Dipping into Natural Wines

A snapshot of the scene in Australia
Apr 16, 2014

Winemakers who keep their wineries spotless and hygienic would have been horrified by the sight that greeted me at Jauma, one of the stars of the natural wine movement in Australia. Flies buzzed about a motley assortment of upturned barrels and plastic tanks—any handy vessel large enough to contain a fermentation—the tops draped with old tablecloths and bedsheets.

James Erskine pulled back one of the covers to reveal a mass of purple grape bunches bubbling away in their juices. With no spigots to tap, he took a sample of the Grenache for me to taste by holding a large wineglass by the top so his hand would filter out some of the solids and plunging the glass deep into the fermenter. Dripping with mauve juices, bits of grape adhering to his hands, he tipped some into my glass. The fermenting juice was sweet and delicious.

At this point, of course, it's hard to tell how this ferment will end up. Will it go all funky and weird, as often happens with wines identified as natural? I tasted some bottled wines. His Jauma Audrey 2013, a Shiraz-Grenache blend, is light and spicy, with cedary flavors but plenty of bright, clear fruit, open-textured and crisp with acidity. A likable wine. A 2011 Grenache shows red fruit and white pepper on a light frame, open in texture.

A Chenin Blanc looks cloudy and has a slight fizz. It reminded me of Cooper's Pale Ale, a bottle-conditioned beer that's long been the pride of South Australia. I said so. Erskine grinned. "Thank you. You got it!"

Erskine, who was once named top sommelier by the influential Australian magazine Gourmet Traveller, said that sommeliers are leading the charge for natural wines here, as is the case in the U.S. "We are looking for something more expressive than more familiar wines of similar quality," he said.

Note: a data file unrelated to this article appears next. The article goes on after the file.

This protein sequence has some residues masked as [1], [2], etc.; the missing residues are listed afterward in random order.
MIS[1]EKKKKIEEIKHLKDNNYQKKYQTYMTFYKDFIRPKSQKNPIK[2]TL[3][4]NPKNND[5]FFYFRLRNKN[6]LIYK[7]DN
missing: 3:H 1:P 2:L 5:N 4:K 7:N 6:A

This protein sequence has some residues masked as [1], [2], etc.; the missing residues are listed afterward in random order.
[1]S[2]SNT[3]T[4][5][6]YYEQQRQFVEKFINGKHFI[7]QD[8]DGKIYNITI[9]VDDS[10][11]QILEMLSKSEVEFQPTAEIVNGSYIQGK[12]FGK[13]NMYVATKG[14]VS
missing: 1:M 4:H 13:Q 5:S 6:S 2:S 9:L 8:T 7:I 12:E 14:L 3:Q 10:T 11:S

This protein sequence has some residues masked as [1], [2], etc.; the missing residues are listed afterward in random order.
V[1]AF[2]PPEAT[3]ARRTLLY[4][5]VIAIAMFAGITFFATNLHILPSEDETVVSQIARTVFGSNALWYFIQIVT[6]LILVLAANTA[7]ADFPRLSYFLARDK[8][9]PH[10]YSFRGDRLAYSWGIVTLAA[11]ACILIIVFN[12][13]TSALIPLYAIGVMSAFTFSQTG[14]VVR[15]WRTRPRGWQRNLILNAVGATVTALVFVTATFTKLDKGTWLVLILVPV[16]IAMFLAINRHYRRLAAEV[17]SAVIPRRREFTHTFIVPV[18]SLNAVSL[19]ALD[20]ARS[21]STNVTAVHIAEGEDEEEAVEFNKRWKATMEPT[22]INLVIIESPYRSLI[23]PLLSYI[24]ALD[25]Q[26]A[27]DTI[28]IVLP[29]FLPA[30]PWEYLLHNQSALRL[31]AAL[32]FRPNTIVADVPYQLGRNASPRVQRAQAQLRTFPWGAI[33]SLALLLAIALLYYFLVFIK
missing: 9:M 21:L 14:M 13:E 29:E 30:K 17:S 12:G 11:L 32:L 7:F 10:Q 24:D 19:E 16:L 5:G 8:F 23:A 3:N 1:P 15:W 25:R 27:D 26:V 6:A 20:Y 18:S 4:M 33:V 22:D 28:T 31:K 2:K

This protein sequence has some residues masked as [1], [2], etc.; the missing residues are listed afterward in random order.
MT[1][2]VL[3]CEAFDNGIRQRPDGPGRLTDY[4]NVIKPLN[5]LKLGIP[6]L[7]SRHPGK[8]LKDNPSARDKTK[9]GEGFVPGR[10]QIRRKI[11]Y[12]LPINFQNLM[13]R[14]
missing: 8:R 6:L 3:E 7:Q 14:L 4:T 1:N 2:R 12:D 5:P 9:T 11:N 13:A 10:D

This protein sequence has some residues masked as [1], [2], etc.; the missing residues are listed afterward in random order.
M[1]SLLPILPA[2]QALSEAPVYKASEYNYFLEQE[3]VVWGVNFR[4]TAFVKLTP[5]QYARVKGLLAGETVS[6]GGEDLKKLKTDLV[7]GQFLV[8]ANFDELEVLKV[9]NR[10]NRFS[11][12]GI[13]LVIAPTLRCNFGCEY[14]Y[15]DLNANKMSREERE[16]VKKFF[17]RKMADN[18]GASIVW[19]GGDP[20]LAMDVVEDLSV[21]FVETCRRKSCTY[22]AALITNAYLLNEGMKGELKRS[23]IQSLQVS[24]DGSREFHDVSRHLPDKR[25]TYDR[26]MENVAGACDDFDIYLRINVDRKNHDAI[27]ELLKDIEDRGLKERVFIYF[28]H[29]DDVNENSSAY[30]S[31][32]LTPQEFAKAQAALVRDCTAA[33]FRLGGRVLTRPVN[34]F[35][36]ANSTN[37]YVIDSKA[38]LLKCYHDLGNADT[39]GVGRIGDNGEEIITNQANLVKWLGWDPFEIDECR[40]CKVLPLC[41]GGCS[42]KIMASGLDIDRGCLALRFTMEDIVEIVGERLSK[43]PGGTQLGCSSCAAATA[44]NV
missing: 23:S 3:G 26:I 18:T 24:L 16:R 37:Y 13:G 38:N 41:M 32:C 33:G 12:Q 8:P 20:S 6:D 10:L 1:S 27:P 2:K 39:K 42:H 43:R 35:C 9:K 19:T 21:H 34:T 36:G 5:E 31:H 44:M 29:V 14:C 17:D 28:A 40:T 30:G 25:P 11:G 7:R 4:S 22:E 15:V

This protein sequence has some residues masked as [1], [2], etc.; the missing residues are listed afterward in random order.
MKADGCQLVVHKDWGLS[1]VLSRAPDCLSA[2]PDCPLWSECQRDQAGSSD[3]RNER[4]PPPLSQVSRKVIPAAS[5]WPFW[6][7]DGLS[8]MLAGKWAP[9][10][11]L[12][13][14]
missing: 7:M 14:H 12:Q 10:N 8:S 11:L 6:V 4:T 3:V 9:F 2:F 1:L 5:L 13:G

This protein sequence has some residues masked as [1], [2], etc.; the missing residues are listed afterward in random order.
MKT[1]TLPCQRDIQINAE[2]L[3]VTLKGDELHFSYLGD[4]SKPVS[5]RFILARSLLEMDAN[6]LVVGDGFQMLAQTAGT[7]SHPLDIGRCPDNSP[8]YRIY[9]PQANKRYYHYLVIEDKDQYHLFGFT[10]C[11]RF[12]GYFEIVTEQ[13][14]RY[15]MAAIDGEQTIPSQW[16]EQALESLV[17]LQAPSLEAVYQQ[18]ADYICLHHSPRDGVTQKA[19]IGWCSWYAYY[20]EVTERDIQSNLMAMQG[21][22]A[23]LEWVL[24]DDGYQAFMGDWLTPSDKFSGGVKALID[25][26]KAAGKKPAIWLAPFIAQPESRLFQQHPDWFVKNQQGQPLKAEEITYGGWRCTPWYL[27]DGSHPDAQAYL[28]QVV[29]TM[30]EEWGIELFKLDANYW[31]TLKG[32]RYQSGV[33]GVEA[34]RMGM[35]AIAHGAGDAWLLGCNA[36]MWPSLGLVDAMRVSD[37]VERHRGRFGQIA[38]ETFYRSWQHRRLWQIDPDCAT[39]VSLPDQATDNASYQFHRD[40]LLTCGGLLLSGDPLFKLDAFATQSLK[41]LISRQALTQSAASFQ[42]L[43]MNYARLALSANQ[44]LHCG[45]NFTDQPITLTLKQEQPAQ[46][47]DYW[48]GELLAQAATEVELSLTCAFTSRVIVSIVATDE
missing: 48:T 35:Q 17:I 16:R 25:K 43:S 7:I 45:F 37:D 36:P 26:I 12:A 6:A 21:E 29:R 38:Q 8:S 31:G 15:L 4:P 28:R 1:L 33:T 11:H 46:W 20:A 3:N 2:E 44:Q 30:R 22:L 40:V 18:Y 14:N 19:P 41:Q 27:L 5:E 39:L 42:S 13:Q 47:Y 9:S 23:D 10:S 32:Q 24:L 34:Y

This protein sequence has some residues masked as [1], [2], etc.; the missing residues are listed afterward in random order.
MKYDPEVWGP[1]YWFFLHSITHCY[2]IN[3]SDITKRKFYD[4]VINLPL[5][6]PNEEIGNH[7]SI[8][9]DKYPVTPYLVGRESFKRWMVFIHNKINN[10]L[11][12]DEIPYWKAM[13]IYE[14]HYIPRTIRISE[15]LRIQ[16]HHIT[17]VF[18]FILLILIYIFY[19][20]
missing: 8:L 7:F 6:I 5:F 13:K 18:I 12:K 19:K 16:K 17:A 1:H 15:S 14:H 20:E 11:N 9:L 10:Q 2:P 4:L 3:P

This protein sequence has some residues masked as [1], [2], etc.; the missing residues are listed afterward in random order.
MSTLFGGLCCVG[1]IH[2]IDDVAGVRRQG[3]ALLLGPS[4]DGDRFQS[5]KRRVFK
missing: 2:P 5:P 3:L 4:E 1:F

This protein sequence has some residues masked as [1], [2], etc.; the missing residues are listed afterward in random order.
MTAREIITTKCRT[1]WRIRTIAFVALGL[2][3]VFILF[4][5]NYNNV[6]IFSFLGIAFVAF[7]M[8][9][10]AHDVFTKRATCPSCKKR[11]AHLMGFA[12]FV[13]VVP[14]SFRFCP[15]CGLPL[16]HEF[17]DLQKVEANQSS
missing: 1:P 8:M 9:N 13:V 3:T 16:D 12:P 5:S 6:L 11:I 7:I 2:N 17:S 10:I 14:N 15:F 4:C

He pointed out that Australia doesn't require everyone to make wines according to rules laid down by a government body, as they do in Europe. "But everyone here was following the same unwritten rules, which say what an Adelaide Hills Sauvignon Blanc should look like," he said. "If you use wood on it, or if it is cloudy, the flavor profile isn't what you expect. You might not like it, but at least it expresses something different."

Jauma was my first stop in a full day visiting self-identified natural winemakers in the Basket Range, a steep section of Adelaide Hills carved by wooded ravines. Defining what makes a wine “natural” is a precarious endeavor. The basic idea is to avoid adding anything to the wines at any stage of the process, including (but not limited to) yeast, acid and sugar, unless it came from the grape bunches themselves. As was true of the four vintners I saw, the details may vary. Some reject any form of mechanical refrigeration, or find cleanliness less of a virtue than others. But their wines struck me as particularly harmonious, if not always to my taste.

At Lucy Margaux, where Anton von Klopper cheerfully warned me, "I have the dirtiest winery with the cleanest wines," the fly population in the open-air fermentation area easily tripled that of Jauma's. Containers were everywhere—under a lean-to, beside the gravel road.

On the facing hillside, his 7.5 acres of biodynamically farmed, un-irrigated vines look scrawny, producing less than 100 cases of light, airy Pinot Noir. How can that make economic sense? "It's an experiment in passionate neglect," he shrugged. Inside, a tattooed and pierced associate used an X-acto knife to carefully trim labels freshly produced on a computer printer and applied them to a table full of bottles.

Like Erskine, von Klopper takes a different tack from the usual Adelaide Hills Sauvignon Blanc. His Domaine Lucci 2013's supple mouthfeel gives a textural element to the grapefruit, quince and, oddly, honey flavors. "Better than too much green," he said. The Lucy Margaux Sauvignon Blanc 2013 is more oxidative, and less charming to me, and a 2013 Sauvignon-based blend, called Wild Man Blanc, looks like an orange wine, tastes like one, and is the first of its ilk I actually like. It has clean flavors, and yes, a hint of orange peel, and is long and expressive.